Enforcement Directorate took Yes Bank founder Rana Kapoor to its Mumbai office today
Yes Bank founder Rana Kapoor was taken by the Enforcement Directorate to its Mumbai office this morning for questioning. This comes after Mr Kapoor's residence in the city was searched, both last evening and today, and he was questioned over "malpractices" by "top leadership" that led to a "serious deterioration in the financial position" of the country's fourth-largest private lender.
The Enforcement Directorate began its probe after a money laundering case under the Prevention of Money Laundering Act (PMLA) was initiated based on details from an investigation into Dewan Housing Finance Corporation Limited (DHFL).
The case against DHFL promoter Kapil Wadhawan, and his brother Dhiraj Wadhawan concerned the alleged purchase of properties belonging to the late drug baron Iqbal Mirchi. A case has been registered in this matter and the Wadhawans were arrested in January; they are currently out on bail.
The Enforcement Directorate alleges that Yes Bank granted loans to DHFL and, around the same period, crores of rupees were transferred to accounts linked the family of Yes Bank founder Rana Kapoor; these accounts included those belonging to his wife.
Yes Bank was placed under a 30-day moratorium on Thursday, with the Reserve Bank of India (RBI) capping deposit withdrawals at the bank at Rs 50,000 per account, in a move that triggered widespread panic, and superseding its board.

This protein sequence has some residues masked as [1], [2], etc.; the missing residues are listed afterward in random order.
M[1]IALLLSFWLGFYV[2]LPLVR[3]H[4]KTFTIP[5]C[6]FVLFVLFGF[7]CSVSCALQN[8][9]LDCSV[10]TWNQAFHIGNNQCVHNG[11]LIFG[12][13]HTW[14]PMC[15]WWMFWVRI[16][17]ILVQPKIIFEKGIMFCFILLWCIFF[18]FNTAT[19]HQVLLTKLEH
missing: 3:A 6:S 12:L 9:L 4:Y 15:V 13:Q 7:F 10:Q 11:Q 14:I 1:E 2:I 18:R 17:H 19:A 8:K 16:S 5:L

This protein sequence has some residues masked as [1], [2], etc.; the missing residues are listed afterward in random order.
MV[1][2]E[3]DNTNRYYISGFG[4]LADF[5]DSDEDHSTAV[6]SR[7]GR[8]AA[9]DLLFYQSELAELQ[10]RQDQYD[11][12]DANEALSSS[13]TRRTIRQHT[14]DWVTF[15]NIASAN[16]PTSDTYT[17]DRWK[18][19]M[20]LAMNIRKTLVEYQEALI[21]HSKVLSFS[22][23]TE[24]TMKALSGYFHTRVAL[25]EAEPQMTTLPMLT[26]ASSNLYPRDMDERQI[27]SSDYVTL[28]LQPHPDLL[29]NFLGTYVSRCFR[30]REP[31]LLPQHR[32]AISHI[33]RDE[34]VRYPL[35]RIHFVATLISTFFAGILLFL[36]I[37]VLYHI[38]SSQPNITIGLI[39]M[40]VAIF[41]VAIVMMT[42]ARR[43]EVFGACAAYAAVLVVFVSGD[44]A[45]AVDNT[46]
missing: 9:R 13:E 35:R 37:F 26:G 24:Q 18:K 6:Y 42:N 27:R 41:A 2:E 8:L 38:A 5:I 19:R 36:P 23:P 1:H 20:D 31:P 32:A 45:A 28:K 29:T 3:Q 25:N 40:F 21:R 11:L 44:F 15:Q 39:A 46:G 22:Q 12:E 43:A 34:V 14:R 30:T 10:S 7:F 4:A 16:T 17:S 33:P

A lookout circular has been issued against Mr Kapoor to stop him from leaving the country.
A withdrawal cap of Rs 50,000 has been placed on customers' bank accounts
The government-run State Bank of India (SBI), which has been tasked with rescuing Yes Bank, is conducting due diligence on restructuring plans, SBI Chairman Rajnish Kumar told reporters today, adding that options would be presented to the RBI by Monday.
SBI, the country's largest lender by assets, will take a 49 per cent stake in Yes Bank.
Meanwhile, Yes Bank assured customers that their deposits are safe. A letter by Prashant Kumar, a former chief financial officer with SBI, said "a solution is being worked upon" to resolve the crisis before the expiry of the RBI's moratorium.
On Friday Finance Minister Nirmala Sitharaman hit out at the Congress, blaming the opposition for the crisis. She also mocked former Finance Minister P Chidambaram, who yesterday said the situation was a "complete regulatory failure" and criticised the government for keeping "absolute silence.
"The opposition is keen to point fingers on this. Not that I want to put a blame on them, but I have reason to do so," Ms Sitharaman told reporters, alleging the banking crisis – which saw a similar problem hit the Punjab and Maharashtra Co-operative Bank last year – was caused by the Congress-led UPA government that was in power from 2004 to 2014.
Rana Kapoor was chief executive officer of Yes Bank from its creation in 2004. However, he had to step down in 2018 after the RBI disapproved his request to extend his term.
Yes Bank shareholders suffered huge losses in trade on Friday as the stock plunged 56 per cent to close at Rs 16.20.
In December credit ratings major Moody's lowered its outlook on the bank, saying actions by the authorities highlight the continued uncertainty around private sector bank resolutions in the country.